Lessons From a Cross-Country Bike Challenge
It was a typical gloomy day in Seattle, Washington, and Yvonne Sabatini was excited, nervous, and full of excitement. She was going to attempt an incredible accomplishment she had dreamed, schemed, and planned for: biking across the United States.
She dipped her back tire into the Pacific Ocean, focused her mind, flexed her muscles, and took the first pedal towards her seemingly impossible goal. She quickly crossed the Emerald City and found her groove, setting a pace that her inexperienced legs could handle. Soon the iconic Space Needle was out of sight, and the city gave way to suburbs, which then gave way to breathtaking mountains. Day 1 went by slowly with no conversation, and often no sight of another cyclist.
On Day 2, she reached the top of Stevens Pass at 4,061 feet. This climb through the Cascade Mountains was the first thrill of the trip, with amazing views and raging waters on the left side of the ascent.
The weather was unrelenting, even in mid-June. Even with full rain gear on she was freezing. It was the first of hundreds of sudden changes in the environment she would experience. Dirt tornadoes were a common occurrence, as were surprise rain storms, hail storms, and more. The eastern half of Washington contrasted sharply with Seattle, yielding a brutal dry heat which required a change into shorts and a t-shirt.
Every day the environment threw everything it could at her, from thunderstorms to intense food poisoning. But she was prepared, followed the plan, and weathered through.
On one particularly brutal day, the seemingly endless apple orchards became a blur, as fatigue set in with a vengeance. Starting to lag, she was quickly encouraged by a team of bikers who helped close out the last 20 miles, before finding her a cool stream to soothe her aching muscles in.
On the trail from Ashton, Idaho, to Yellowstone, she found winds so ferocious that she had to fight to even go downhill on a 6% grade. By the time she reached South Dakota, she had seen it all, and conquered it all. More than conquered, she had embraced, starting to believe she was going to go the distance.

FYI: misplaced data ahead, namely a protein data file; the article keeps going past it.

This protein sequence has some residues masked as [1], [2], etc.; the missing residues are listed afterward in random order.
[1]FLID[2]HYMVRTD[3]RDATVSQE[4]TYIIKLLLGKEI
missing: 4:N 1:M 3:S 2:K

She rode with a smile on her face from there on out. She enjoyed the Badlands, Devils Tower, Crazy Horse Memorial, Jewel Cave, Mount Rushmore, Niagara Falls, and countless other sights. It was an incredible journey — so much so that by the time she hit New York, she actually felt sad, as she could feel the end coming. She had been on the trail for 8 weeks, and all the craziness, friendly faces, and open road inexplicably started to feel like home. She was finally comfortable in the saddle, just before it was time to dismount.
The smooth rolling hills of New York were nothing compared to the jagged mountains in the west, and were no obstacle for her now-powerful legs. By the time she completed the last of the daunting 4,200 miles and dipped her front tire into the Atlantic, she was triumphant and celebratory.
Translation to Business
When Yvonne Sabatini took on the task of perfecting the XO Communications supply chain, she took it as far as to win the coveted Best of Class Award for Supply Chain. The only caveat the award came with was the need for Asset Lifecycle Management (ALM) to "complete the last mile". So Yvonne started a new journey: to implement ALM into the Supply Chain.
She could see a true comparison between her biking journey and the one she was starting at XO, but knew the stakes were much higher at XO due to their massive (and growing) critical infrastructure. With a 20,000-route mile national inter-city network, 1.2 million metro fiber miles, and more than 4,000 on-net buildings, XO provides extensive data services to business locations in North and South America, Europe, Africa, and Asia/Pacific regions.
According to the Gartner Group and PWCC Asset Management consulting best practices, a company that effectively and efficiently implements an asset management program including automation of this process can anticipate a saving of 15-20% of the Total Cost of ownership for those assets managed. A 15-20% CapEx and OpEx savings for XO meant a massive competitive advantage, as it allowed them to reallocate the savings to other revenue generating initiatives.
The goal of Yvonne’s supply chain management team was to create an Integrated ALM solution that would allow management and staff to use efficient and effective asset management techniques to reduce the total cost of ownership for their company while improving company productivity and supporting their customers.
The ALM they desired was the complete end-to-end management of network equipment through each of the many lifecycle stages, from cradle to grave. These stages include, among others: receipt of shipment, warehousing and spares management, picking and shipping, "minimum/maximum" settings, transfers, assembly, installation, deployment, maintenance, upgrades, repairs, returns, audits, cycle count, and decommissioning/disposal.
The team knew a complete solution takes ALM even farther, adding a mobile solution to provide accurate, real-time information that allows you to keep track of where every single asset is: across the field, warehouse, data center or back office.